Pacquiao didn’t ask for shoulder injections – commission

Ryan Songalia
Pacquiao didn’t ask for shoulder injections – commission
Nevada Athletic Commission chairman Francisco Aguilar says 'no such document exists' when asked about Pacquiao's claim that they had sought permission for shoulder injections two weeks before the fight

LAS VEGAS, USA – The Nevada Athletic Commission has denied Manny Pacquiao’s claim that his team had made a request to inject numbing agents into his injured right shoulder two weeks prior to the fight.

Pacquiao, wearing a sling on his right arm the day after his unanimous decision loss to Floyd Mayweather Jr, told reporters that the injections were approved before the fight, only to be told differently by the commission before entering the ring at the MGM Grand on Saturday night, May 2 (Sunday morning, May 3 in Manila).

Pacquiao didn’t have a copy of the request on hand but says the form was with the commission.

A request for copy of the document was made by Rappler to NAC chairman Francisco Aguilar on Monday afternoon, May 4. Aguilar said that the commission “never received such notice or request. No such document exists.”

Pacquiao, who said he suffered a tear in his right rotator cuff during a sparring session nearly a month before the fight, was scheduled to undergo an MRI on Monday and may have surgery when he returns to the Philippines later this week. (READ: What happened to Manny Pacquiao’s shoulder?)

Pacquiao’s promoter Bob Arum said at the post-fight press conference that the commission “was well aware that he had a shoulder injury,” while Aguilar claims that only the medications were disclosed on the questionnaire and not the injury itself. (READ: Pacquiao says shoulder injury hindered him vs Mayweather)

A joint Top Rank/Team Pacquiao statement issued on Monday said that Pacquiao had sought treatment at the Kerlan Jobe Orthopaedic Clinic and was told that “short rest, treatments and close monitoring” would allow him to continue to train and fight Mayweather on the agreed-upon date.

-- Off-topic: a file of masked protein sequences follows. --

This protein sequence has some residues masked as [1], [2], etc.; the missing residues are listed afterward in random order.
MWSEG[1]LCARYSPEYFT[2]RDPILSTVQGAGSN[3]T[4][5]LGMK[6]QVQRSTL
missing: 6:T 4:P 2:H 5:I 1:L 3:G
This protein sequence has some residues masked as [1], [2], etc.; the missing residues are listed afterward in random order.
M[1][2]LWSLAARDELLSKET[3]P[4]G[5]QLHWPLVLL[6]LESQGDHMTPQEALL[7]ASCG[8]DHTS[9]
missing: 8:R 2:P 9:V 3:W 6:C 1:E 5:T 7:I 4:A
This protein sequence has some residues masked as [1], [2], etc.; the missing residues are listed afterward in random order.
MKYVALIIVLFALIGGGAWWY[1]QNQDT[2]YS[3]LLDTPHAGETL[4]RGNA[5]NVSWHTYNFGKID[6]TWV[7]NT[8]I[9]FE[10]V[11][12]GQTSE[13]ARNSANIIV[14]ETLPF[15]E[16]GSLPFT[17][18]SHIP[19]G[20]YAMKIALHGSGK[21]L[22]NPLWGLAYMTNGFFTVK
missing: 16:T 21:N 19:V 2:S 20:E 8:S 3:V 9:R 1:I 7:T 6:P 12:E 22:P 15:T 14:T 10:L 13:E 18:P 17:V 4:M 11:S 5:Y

“[The United States Anti-Doping Agency] spoke to Manny’s doctors twice, investigated and confirmed in writing that the proposed treatments, if used, were completely allowable,” the statement read.

Aguilar had said after the fight that the medicines being requested were lidocaine, bupivocine and celestone, but the Top Rank/Pacquiao statement said the medicine approved by USADA was Toradol, a non-steroidal anti-inflammatory which, according to WebMD, “works by blocking your body’s production of certain natural substances that cause inflammation.”

“That specific treatment had been approved by USADA in writing at least 5 days before the fight,” the statement added.

Issue between Pacquiao and commission – USADA

The Los Angeles Times reported that the USADA had not shared its approval of Pacquiao’s injections with the commission.

A USADA representative told Rappler that they had “provided the appropriate information regarding medications to Mr. Pacquiao and his representatives well in advance of the fight.

“Whatever challenges that occurred on fight night were between Mr. Pacquiao, his representatives and the Nevada State Athletic Commission.”

A follow-up question about whether it was protocol for USADA to inform the commission about treatments, or the boxer’s camp, was not answered at the time of publishing. (READ: Manny Pacquiao: ‘We were sabotaged’)

Pacquiao said afterwards that he had considered postponing the fight due to the injury and had sent his sparring partners home early because he couldn’t train properly.

He said he went through with the fight because he thought the injections to numb the pain would be allowed.

“I’m so disappointed in the commission because I believe they know but only they said we didn’t fill out the form,” said Pacquiao. 

Mayweather had delayed his July 2009 comeback fight with Juan Manuel Marquez due to a rib injury before cruising to a unanimous decision win two months later. –

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